The “big one” that everyone feared? The National Aeronautics and Space Administration (NASA) detected the “earthquake” (marsquake) stronger observed so far on another planet: of magnitude 5, it shook Mars on May 4.
In a statement, NASA explained that the movement was detected by InSight Mars and with it there are more than 1,313 earthquakes detected since the probe landed on Mars last November.
Until now, the largest earthquake recorded by InSight Mars was that of August 25, 2021, which had a magnitude of 4.2.
While it’s true that a magnitude 5 quake may seem moderately intense to humans, it’s close to the upper limit of what scientists expected to see on Mars during Earthquake. InSight missiondetailed the statement, which indicates that the scientific team will study this movement in depth in order to offer details such as its location, the nature of its origin and what it could tell us about the interior of Mars.
Read also: This is how sunrises are on Mars, NASA shares first images
“Since we installed our seismometer in December 2018, we’ve been waiting for ‘the big one,'” Bruce Banerdt, InSight principal investigator at NASA’s Jet Propulsion Laboratory in Southern California, who directs, said in the statement. The mission. “This earthquake will surely provide a view of the planet like no other. Scientists will analyze this data to learn new things about Mars in the years to come.”
InSight Mars was able to detect the earthquake thanks to a highly sensitive seismometer, provided by the National Center for Space Studies (CNES) of France to study the deep interior of the planet. As seismic waves pass through or reflect off material in the crust, mantle and core of Mars, they change into shapes that seismologists can study to determine the depth and composition of these layers, the statement detailed.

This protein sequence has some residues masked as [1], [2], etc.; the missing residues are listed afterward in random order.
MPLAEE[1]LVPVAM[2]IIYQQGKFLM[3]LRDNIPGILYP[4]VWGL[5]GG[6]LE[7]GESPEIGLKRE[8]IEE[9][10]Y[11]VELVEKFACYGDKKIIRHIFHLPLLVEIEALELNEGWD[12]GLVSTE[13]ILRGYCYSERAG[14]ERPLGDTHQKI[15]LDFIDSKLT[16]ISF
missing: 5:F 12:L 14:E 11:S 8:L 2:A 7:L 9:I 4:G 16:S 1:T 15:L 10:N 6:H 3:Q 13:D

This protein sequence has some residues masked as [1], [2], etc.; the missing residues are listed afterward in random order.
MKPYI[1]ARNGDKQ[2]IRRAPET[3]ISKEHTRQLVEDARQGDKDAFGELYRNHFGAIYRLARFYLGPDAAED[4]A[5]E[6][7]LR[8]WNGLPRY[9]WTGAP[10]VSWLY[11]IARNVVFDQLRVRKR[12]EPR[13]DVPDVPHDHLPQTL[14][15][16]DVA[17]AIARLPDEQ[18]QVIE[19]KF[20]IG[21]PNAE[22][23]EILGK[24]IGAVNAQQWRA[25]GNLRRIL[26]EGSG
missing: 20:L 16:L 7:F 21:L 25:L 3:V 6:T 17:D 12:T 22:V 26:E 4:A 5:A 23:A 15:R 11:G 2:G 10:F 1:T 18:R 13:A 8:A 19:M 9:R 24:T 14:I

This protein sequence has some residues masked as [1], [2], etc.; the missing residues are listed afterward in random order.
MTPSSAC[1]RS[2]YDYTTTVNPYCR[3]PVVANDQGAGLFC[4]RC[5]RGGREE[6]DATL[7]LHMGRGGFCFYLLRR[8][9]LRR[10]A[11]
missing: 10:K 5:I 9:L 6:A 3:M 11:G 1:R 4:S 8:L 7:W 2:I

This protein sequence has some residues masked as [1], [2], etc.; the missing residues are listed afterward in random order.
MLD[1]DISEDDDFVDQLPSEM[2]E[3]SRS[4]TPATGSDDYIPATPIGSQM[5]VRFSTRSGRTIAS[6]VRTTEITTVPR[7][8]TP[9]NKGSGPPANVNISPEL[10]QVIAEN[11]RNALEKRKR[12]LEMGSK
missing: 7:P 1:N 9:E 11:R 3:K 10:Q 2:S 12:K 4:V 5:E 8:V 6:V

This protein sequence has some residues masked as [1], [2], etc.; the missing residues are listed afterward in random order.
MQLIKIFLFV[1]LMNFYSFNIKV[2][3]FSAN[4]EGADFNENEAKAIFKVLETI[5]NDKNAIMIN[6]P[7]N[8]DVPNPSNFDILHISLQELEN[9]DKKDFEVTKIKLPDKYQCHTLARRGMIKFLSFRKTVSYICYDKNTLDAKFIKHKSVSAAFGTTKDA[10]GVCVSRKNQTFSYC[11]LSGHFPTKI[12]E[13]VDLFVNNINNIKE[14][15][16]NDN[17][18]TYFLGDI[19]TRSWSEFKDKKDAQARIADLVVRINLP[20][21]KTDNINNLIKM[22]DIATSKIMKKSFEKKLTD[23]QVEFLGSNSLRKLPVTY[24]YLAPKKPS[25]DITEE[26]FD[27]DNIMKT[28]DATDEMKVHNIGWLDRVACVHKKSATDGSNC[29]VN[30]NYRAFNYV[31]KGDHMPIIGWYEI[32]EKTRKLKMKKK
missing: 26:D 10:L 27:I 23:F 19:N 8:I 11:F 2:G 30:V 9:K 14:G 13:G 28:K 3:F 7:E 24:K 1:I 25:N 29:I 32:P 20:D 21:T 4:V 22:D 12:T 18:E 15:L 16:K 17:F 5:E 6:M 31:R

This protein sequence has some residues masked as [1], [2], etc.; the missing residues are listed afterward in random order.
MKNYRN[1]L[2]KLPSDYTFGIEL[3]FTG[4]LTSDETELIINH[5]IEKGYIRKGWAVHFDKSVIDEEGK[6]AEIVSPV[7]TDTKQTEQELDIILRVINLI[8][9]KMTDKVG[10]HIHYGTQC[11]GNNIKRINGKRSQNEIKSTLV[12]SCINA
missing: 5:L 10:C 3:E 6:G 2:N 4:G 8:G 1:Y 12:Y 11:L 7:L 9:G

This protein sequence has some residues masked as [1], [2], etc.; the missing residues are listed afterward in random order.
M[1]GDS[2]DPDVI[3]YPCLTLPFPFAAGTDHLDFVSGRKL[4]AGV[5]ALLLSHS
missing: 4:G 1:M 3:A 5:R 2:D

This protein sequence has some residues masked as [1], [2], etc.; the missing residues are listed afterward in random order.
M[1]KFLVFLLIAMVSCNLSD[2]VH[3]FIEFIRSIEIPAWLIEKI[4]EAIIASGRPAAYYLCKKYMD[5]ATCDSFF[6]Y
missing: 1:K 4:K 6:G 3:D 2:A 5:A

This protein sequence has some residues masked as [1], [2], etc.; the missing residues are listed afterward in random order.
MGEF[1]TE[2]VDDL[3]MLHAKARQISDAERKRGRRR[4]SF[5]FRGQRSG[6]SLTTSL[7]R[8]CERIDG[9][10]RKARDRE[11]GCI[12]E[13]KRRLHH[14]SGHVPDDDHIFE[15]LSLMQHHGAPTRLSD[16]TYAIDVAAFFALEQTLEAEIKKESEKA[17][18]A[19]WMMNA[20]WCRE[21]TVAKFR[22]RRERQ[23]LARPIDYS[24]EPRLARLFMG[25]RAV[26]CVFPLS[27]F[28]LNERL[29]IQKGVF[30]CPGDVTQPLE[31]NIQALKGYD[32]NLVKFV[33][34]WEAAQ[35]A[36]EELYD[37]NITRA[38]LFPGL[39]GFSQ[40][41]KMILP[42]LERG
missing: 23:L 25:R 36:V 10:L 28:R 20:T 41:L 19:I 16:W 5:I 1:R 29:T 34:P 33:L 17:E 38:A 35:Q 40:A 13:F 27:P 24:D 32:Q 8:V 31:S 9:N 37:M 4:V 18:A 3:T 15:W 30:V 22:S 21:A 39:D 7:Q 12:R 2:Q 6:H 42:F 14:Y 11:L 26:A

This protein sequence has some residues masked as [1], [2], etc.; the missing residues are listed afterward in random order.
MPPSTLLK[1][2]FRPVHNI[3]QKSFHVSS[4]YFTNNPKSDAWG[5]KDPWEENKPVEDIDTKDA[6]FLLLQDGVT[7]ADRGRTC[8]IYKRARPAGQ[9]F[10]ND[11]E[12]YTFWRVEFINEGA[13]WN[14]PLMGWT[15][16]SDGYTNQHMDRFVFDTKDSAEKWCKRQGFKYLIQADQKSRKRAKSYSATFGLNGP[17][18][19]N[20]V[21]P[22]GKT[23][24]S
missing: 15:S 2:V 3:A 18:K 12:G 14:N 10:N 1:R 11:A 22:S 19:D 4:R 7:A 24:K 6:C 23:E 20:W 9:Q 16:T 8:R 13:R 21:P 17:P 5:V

NASA reported that this large earthquake occurs at a time when InSight faces new challenges with its solar panels, which power the mission. “As the InSight Mars location enters winter, there is more dust in the air, reducing available sunlight. On May 7, the available power of the “landing” module fell just below the limit that activates safe mode, where the spacecraft suspends all but the most essential functions. This reaction is designed to protect the module from “landing” and can reoccur as the available power slowly decreases. After the module completed its primary mission in late 2020 and met its original science goals, NASA extended the mission through December 2022.”
Read also: NASA: With successful results, explorations on Mars and the Moon continue for three more years
InSight Mars is a mission launched in 2018 with the aim of placing a geophysical robot equipped with high-tech instruments to study the “pulse” of the interior and subsoil of the Red Planet.
In 2019 it detected an earthquake for the first time.